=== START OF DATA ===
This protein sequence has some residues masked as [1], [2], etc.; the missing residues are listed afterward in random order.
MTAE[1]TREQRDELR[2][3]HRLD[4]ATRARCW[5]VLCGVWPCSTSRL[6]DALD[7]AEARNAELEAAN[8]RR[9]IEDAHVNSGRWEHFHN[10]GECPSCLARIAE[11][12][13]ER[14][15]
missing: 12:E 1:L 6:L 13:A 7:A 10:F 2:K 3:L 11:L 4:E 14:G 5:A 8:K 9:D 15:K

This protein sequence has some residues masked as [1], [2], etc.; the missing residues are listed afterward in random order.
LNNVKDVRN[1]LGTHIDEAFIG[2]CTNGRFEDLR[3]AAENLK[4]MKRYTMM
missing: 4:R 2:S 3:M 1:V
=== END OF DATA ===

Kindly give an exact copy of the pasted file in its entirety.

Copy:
This protein sequence has some residues masked as [1], [2], etc.; the missing residues are listed afterward in random order.
MTAE[1]TREQRDELR[2][3]HRLD[4]ATRARCW[5]VLCGVWPCSTSRL[6]DALD[7]AEARNAELEAAN[8]RR[9]IEDAHVNSGRWEHFHN[10]GECPSCLARIAE[11][12][13]ER[14][15]
missing: 12:E 1:L 6:L 13:A 7:A 10:F 2:K 3:L 11:L 4:E 14:G 5:A 8:K 9:D 15:K

This protein sequence has some residues masked as [1], [2], etc.; the missing residues are listed afterward in random order.
LNNVKDVRN[1]LGTHIDEAFIG[2]CTNGRFEDLR[3]AAENLK[4]MKRYTMM
missing: 4:R 2:S 3:M 1:V